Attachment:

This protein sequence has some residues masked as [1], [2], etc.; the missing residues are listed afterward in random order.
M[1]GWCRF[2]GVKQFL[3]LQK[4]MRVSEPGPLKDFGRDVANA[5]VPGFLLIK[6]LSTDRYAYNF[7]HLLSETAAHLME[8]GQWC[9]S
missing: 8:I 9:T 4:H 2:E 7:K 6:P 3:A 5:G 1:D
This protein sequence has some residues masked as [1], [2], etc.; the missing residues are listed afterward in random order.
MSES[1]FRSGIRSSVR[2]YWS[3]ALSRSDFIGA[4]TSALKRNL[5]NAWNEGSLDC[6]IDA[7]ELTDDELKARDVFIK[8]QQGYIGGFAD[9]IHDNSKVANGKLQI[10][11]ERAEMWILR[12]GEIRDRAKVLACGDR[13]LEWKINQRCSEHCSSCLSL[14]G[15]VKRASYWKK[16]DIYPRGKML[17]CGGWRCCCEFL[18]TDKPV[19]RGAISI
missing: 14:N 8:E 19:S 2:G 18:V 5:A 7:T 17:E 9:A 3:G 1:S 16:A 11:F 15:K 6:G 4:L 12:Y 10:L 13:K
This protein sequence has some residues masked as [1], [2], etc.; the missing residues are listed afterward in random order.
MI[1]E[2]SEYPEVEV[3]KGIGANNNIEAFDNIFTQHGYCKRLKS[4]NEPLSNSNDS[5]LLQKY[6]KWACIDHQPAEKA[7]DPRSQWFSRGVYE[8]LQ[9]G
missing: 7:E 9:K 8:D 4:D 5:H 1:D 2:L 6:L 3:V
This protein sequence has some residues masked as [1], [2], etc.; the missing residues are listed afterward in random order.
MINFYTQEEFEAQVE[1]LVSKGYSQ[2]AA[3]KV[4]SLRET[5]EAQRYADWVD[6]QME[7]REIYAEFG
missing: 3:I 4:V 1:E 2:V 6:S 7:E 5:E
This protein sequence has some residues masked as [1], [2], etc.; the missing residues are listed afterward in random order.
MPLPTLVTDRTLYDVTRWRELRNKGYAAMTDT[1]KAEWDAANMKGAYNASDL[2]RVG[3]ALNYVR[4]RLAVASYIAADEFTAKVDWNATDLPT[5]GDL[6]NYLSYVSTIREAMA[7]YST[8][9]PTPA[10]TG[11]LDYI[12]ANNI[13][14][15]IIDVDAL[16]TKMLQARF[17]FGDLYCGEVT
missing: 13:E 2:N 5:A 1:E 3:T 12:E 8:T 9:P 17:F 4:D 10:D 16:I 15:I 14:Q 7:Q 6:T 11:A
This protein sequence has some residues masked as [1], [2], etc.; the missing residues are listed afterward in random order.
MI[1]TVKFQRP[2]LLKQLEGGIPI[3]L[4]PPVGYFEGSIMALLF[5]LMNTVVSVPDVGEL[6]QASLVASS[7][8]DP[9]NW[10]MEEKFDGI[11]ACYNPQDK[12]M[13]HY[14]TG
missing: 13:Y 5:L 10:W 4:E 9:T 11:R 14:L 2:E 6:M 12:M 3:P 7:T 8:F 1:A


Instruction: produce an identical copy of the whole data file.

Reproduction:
This protein sequence has some residues masked as [1], [2], etc.; the missing residues are listed afterward in random order.
M[1]GWCRF[2]GVKQFL[3]LQK[4]MRVSEPGPLKDFGRDVANA[5]VPGFLLIK[6]LSTDRYAYNF[7]HLLSETAAHLME[8]GQWC[9]S
missing: 8:I 9:T 4:H 2:E 7:K 6:P 3:A 5:G 1:D
This protein sequence has some residues masked as [1], [2], etc.; the missing residues are listed afterward in random order.
MSES[1]FRSGIRSSVR[2]YWS[3]ALSRSDFIGA[4]TSALKRNL[5]NAWNEGSLDC[6]IDA[7]ELTDDELKARDVFIK[8]QQGYIGGFAD[9]IHDNSKVANGKLQI[10][11]ERAEMWILR[12]GEIRDRAKVLACGDR[13]LEWKINQRCSEHCSSCLSL[14]G[15]VKRASYWKK[16]DIYPRGKML[17]CGGWRCCCEFL[18]TDKPV[19]RGAISI
missing: 14:N 8:E 19:S 2:G 18:V 5:A 7:T 17:E 9:A 3:G 1:S 16:A 11:F 15:K 6:G 4:L 12:Y 10:L 13:K
This protein sequence has some residues masked as [1], [2], etc.; the missing residues are listed afterward in random order.
MI[1]E[2]SEYPEVEV[3]KGIGANNNIEAFDNIFTQHGYCKRLKS[4]NEPLSNSNDS[5]LLQKY[6]KWACIDHQPAEKA[7]DPRSQWFSRGVYE[8]LQ[9]G
missing: 7:E 9:K 8:D 4:D 5:H 1:D 2:L 6:L 3:V
This protein sequence has some residues masked as [1], [2], etc.; the missing residues are listed afterward in random order.
MINFYTQEEFEAQVE[1]LVSKGYSQ[2]AA[3]KV[4]SLRET[5]EAQRYADWVD[6]QME[7]REIYAEFG
missing: 3:I 4:V 1:E 2:V 6:S 7:E 5:E
This protein sequence has some residues masked as [1], [2], etc.; the missing residues are listed afterward in random order.
MPLPTLVTDRTLYDVTRWRELRNKGYAAMTDT[1]KAEWDAANMKGAYNASDL[2]RVG[3]ALNYVR[4]RLAVASYIAADEFTAKVDWNATDLPT[5]GDL[6]NYLSYVSTIREAMA[7]YST[8][9]PTPA[10]TG[11]LDYI[12]ANNI[13][14][15]IIDVDAL[16]TKMLQARF[17]FGDLYCGEVT
missing: 13:E 2:N 5:A 1:E 3:T 12:E 8:T 9:P 17:F 4:D 10:D 16:I 15:I 14:Q 7:Q 6:T 11:A
This protein sequence has some residues masked as [1], [2], etc.; the missing residues are listed afterward in random order.
MI[1]TVKFQRP[2]LLKQLEGGIPI[3]L[4]PPVGYFEGSIMALLF[5]LMNTVVSVPDVGEL[6]QASLVASS[7][8]DP[9]NW[10]MEEKFDGI[11]ACYNPQDK[12]M[13]HY[14]TG
missing: 13:Y 5:L 10:W 4:E 9:T 11:R 14:L 2:E 6:M 12:M 3:P 7:T 8:F 1:A